If you are under 65 and disabled (by Social Security's definition) you will eventually become eligible for Medicare if you live long enough. Currently, about 7 million people under the age of 65 are covered by Medicare. That number could be even larger if it did not take so long and wasn't so difficult to meet the Social Security definition of total and permanent disability.
How difficult is it to qualify for Social Security disability? Here is information direct from the Social Security website.
Social Security pays only for total disability. No benefits are payable for partial disability or for short-term disability.That is much more stringent than any private disability plan.
"Disability" under Social Security is based on your inability to work. We consider you disabled under Social Security rules if:
- You cannot do work that you did before;
- We decide that you cannot adjust to other work because of your medical condition(s); and
- Your disability has lasted or is expected to last for at least one year or to result in death.
In addition to the above, you must have been totally and permanently disabled for 5 consecutive months before you can even apply for Medicare benefits.
Evem if you qualify for SSDI, you have to wait 29 months (5 month elimination + 24 months of SSDI eligibility) before you can qualify for Medicare. There are exceptions, such as those with ESRD or ALS.
People (including children) who have not accumulated enough work credits do not qualify for SSDI which will also disqualify them from Medicare benefits.
So what does Sen. Kerry want to do to make Medicare more accessible and affordable?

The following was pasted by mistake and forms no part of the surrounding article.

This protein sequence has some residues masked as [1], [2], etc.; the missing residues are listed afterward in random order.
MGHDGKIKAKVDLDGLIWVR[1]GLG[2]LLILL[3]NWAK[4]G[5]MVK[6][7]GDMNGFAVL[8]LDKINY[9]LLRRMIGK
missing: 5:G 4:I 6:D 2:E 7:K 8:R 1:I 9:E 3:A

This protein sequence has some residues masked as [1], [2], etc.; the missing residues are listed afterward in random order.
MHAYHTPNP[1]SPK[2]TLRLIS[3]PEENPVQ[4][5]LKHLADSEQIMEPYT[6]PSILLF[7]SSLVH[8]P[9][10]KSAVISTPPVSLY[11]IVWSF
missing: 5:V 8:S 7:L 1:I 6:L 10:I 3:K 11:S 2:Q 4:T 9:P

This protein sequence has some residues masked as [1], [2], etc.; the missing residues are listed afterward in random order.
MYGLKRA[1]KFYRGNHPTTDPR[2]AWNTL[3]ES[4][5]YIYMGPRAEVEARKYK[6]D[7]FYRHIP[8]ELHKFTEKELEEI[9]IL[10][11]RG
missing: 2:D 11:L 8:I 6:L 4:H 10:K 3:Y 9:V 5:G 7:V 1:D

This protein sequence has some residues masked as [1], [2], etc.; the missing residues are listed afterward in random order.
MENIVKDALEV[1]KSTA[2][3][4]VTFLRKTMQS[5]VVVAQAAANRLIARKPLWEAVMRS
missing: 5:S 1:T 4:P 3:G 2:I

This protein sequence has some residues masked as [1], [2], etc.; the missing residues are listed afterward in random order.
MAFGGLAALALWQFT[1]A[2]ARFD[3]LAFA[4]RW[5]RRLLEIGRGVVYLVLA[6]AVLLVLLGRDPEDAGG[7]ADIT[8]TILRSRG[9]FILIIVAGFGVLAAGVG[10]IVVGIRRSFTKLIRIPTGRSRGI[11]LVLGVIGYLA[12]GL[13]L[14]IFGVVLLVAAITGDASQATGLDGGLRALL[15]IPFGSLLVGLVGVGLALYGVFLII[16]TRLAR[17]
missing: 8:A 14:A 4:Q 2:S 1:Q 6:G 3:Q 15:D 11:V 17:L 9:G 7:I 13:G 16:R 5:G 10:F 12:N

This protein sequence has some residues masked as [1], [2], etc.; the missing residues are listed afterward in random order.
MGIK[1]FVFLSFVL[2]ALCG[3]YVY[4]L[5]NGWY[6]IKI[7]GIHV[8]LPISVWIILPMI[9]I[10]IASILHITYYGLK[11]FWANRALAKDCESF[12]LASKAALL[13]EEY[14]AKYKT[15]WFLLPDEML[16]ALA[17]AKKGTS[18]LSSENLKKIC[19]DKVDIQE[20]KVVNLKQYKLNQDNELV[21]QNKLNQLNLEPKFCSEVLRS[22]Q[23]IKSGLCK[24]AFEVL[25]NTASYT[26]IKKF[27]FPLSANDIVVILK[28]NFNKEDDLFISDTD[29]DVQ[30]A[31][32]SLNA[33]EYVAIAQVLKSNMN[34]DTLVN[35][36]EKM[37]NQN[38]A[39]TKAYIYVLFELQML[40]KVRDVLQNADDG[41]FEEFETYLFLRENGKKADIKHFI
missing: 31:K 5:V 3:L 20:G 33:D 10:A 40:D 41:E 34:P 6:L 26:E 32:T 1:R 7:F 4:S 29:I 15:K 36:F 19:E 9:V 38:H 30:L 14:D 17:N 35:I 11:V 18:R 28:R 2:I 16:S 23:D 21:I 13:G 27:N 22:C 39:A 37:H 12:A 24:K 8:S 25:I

His proposal outlined here is to change the law with regard to access to Medicare supplement plans and Medicare Advantage plans. Kerry-Heinz believes those who live long enough to qualify for SSDI are discriminated against by Medicare supplement carriers because of their health status. If Kerry-Heinz get's his way those on SSDI and Medicare will see the following changes.
- Medicare supplement carriers would be required to GUARANTEE ISSUE Medigap policies to those on SSDI and Medicare
- Allow those on a Medicare Advantage plan to switch back to original Medicare and a Medigap plan during open enrollment
- Allow dual-eligibles (those who qualify for Medicare and Medicaid) to buy a Medigap plan if they lose their Medicaid eligibility
- Allow those with ESRD to purchase a Medicare Advantage plan
This bubble head thinks all this comes without a cost. Not surprising given his lack of experience in the real world, other than his time as Swift boat Johnny in Viet Nam.
If Kerry-Heinz get's his way, here is what will happen.
Medicare supplement plans for disabled, under age 65 which are already priced in the $1000/month range for Medigap plan F by most carriers will become even more expensive. (There are a few Georgia Medicare supplement plans in the $200 - $300 range for under age 65 Medicare enrollee's).
Some carriers that offer Medicare Advantage plans will most likely withdraw from the market, while others will raise premiums dramatically or substantially cut benefits, especially on the $0 premium Medicare Advantage plans.
If you like your Medicare supplement plans and Advantage plans the way they are now, tell Sen. Kerry-Heinz to take a hike, or perhaps go wind surfing, and keep his mitts off Medicare.